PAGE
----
Oxford says data show no problem with AstraZeneca vaccine

The head of the Oxford university group that developed the AstraZeneca coronavirus vaccine has said there is “no signal of a problem” with its jab after a number of countries suspended its use because of safety concerns.

The Netherlands on Monday became the latest country to halt use of the vaccine saying that 10 cases of noteworthy side-effects had been reported, including thrombosis. Indonesia also temporarily stopped its rollout.

Ireland, Denmark, Bulgaria, Norway, Iceland and Italy’s Piedmont region have also stayed their Oxford/AstraZeneca inoculation drives, although the picture was mixed as Germany said it would continue deploying it and Thailand resumed use.

Prof Andrew Pollard, Oxford vaccine group director, told the BBC there was “very reassuring evidence that there is no increase in a bloodclot phenomenon here in the UK, where most of the doses in Europe been given so far”.

“It’s absolutely critical that we don’t have a problem of not vaccinating people and have the balance of a huge risk, a known risk of Covid, against what appears so far from the data that we’ve got from the regulators — no signal of a problem,” he said.

Dr Phil Bryan, vaccines safety head at the UK’s Medicines and Healthcare products Regulatory Agency (MHRA), said people “should still go and get their Covid-19 vaccine when asked to do so”.

“We are closely reviewing reports but given the large number of doses administered, and the frequency at which blood clots can occur naturally, the evidence available does not suggest the vaccine is the cause,” he said.

The European countries have decided to halt Oxford/AstraZeneca inoculations even though the European Medicines Agency, the EU medical regulator, has recommended its continued use for now. The stoppage threatens to further delay the European bloc’s already stuttering immunisation drive.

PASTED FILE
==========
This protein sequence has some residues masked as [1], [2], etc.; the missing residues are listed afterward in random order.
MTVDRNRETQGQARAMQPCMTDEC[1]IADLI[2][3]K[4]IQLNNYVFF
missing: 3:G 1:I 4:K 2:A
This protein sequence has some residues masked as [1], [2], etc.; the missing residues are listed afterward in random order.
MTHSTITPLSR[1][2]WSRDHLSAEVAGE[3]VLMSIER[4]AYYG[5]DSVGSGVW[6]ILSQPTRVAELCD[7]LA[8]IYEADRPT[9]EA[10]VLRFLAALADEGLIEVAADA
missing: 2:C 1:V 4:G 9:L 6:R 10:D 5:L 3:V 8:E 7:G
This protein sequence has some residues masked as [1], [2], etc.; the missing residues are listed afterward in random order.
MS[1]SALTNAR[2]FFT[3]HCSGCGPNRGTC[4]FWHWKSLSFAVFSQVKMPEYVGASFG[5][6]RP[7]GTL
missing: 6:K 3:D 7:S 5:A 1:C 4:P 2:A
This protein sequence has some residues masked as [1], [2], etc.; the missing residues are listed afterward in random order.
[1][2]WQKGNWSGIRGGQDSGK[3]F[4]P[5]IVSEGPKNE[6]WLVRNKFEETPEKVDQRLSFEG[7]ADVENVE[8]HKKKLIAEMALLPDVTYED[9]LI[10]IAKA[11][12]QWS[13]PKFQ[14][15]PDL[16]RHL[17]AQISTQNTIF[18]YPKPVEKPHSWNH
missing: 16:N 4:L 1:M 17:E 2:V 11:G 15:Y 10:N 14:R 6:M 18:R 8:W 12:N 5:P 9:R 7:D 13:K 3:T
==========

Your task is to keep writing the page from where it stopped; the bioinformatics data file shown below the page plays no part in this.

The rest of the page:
Dutch authorities said that 10 cases of problems including possible thrombosis or embolisms had been reported by people who received the Oxford/AstraZeneca jab. That meant 43,000 vaccination appointments would be cancelled. Hugo de Jonge, health minister, characterised the pause as a precaution and said he hoped the situation would be resolved within two weeks.

Indonesia cited European doubts about the Oxford/AstraZeneca vaccine in its own decision to stop its rollout temporarily, adding that it would await a World Health Organization review.

Last week, the WHO said that were was no sign the problems were caused by the jabs, while the EMA said there was no indication so far of a higher incidence of thrombosis and embolisms in vaccinated people.

It is the second time EU countries have departed from the EMA’s advice on the Oxford/AstraZeneca vaccine. Several initially declined to give it to older people, although some are considering changing their stance and offering it to all adults.

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